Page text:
Opinions on this setup for a beginner

Discussion in 'Photography Beginners' Forum' started by texassand, Nov 10, 2006.

  1. texassand

    texassand TPF Noob!

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    Well, most of you who have been reading today have seen all the threads/questions regarding lighting. I've decided to go with strobes because of the "heat" factor associated with continous lighting. I just don't know much about strobes at all at this point. ( I will learn though!!:wink: )

    What do you think of this setup off of ebay? I don't understand all the "lingo" involved and watts vs. true watts. vs. blah blah blah so an opinion of someone who knows about all this stuff would be GREATLY appreciated.

    http://cgi.ebay.com/3-studio-flash-strobe-2-softbox-3-backdrop-wireless-etc_W0QQitemZ130046451696QQihZ003QQcategoryZ30086QQrdZ1QQcmdZViewItem

    Also, while I'm obviously a beginner, I might as well keep asking "dumb" questions. Will this set work with a Canon Rebel XT? What is a slave trigger? What is a hotshoe? ( i think it's the thing on the top of the camera that my external flash slides into?) And I don't understand the whole "F-Stop" thing either. And believe me, I've read for YEARS about that stuff and for some darn reason my brain just doesn't comprehend it. Even with aperatures I get confused. I've had to resort to "turning the dial to the left makes the backgrounds blur" and "turning the dial to the right makes the backgrounds sharp." Pathetic I know. For you pros........were you guys confused about this stuff at first to? It's not like we're born with the knowledge huh? And please tell me if this is right - pixel size refers to the size of your picture physically - like in other words an 8 x 10, 5 x 7 etc. And dpi, resolution, and mb, refer to the clarity of the picture?

    ok sorry for the long post. My main reason for this post was to see if you thought that set up is crap or is good.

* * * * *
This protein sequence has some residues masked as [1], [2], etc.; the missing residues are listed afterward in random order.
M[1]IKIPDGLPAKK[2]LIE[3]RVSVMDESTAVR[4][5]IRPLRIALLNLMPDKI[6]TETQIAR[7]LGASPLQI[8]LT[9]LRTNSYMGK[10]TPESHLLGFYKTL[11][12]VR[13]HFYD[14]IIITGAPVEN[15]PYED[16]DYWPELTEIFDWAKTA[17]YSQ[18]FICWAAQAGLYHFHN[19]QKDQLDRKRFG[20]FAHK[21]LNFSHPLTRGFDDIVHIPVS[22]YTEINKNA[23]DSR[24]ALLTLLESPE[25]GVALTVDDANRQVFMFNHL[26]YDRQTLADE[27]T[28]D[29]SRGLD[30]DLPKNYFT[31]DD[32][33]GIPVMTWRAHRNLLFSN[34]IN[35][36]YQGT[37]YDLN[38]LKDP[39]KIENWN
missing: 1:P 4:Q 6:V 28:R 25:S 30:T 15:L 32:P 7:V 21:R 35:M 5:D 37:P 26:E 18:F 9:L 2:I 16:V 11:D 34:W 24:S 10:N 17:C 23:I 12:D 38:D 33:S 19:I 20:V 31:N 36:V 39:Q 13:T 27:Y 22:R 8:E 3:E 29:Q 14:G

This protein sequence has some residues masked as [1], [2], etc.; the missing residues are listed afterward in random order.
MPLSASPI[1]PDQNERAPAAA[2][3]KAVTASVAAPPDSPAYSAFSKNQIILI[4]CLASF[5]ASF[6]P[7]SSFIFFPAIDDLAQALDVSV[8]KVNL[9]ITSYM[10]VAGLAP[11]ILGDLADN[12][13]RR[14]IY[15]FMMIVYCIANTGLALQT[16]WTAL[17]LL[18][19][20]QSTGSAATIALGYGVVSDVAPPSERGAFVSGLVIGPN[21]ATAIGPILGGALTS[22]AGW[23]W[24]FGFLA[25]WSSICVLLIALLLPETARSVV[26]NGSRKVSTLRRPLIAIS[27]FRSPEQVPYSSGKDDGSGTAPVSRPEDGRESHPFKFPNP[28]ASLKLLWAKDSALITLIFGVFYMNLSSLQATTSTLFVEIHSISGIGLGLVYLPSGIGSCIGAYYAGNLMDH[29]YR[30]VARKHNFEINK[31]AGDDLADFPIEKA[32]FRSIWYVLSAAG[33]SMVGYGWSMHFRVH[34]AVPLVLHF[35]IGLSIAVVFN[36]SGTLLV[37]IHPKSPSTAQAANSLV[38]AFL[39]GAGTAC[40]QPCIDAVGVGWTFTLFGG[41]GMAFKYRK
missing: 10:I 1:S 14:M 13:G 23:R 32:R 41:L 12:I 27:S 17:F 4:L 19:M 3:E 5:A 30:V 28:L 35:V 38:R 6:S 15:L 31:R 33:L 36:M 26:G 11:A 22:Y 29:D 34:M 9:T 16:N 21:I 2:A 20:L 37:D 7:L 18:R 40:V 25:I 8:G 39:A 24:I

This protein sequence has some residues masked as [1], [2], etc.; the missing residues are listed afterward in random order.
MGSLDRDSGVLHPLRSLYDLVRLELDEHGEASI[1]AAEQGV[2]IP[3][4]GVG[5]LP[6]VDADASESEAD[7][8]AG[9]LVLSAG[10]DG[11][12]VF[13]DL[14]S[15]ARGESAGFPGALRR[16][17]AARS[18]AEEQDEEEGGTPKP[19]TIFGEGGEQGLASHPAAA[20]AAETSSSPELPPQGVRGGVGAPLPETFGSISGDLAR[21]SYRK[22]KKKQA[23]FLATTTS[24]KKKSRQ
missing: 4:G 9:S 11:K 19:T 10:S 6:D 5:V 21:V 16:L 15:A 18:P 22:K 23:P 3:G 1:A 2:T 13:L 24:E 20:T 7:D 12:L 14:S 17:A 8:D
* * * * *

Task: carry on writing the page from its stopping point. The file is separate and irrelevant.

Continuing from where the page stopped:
THANK YOU!!!!!!!!!!!!!!!!!!!!!!!!!!!!!!!!!
     
  2. Big Mike

    Big Mike I am Big, I am Mike Staff Member Supporting Member

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    That looks like an awfully low price for three strobes, stands, softboxes, transmitter etc. I'd do some more research first. 160 w/s isn't a lot of power though...especially when using umbrellas or soft boxes. I'd be cautious...

    Check http://www.alienbees.com/ ...they may seem expensive compared to that...but they are pretty good quality for the price.

    The size of a digital image is counted in pixels. My camera will give me 3504 x 2336 pixels...8.2 million pixels.

    8x10 or 5x7 or 4x6 etc...those are in inches and refer to standard print sizes. Each is a different ratio though...which is kind of stupid. Your camera is in a 2:3 format, so 4x6 prints are easy. To make a 5x7 print or an 8x10...you will need to crop.

    DPI is a printer setting...has little to do with actual images. PPI (pixels per inch) on the other hand is important. When printing, you want to get close to 300 PPI...so for an 8x10 print...your image should be 2400 x 3000 pixels.

    I could try to explain it better...but it's Friday afternoon....and I'm tired, sorry.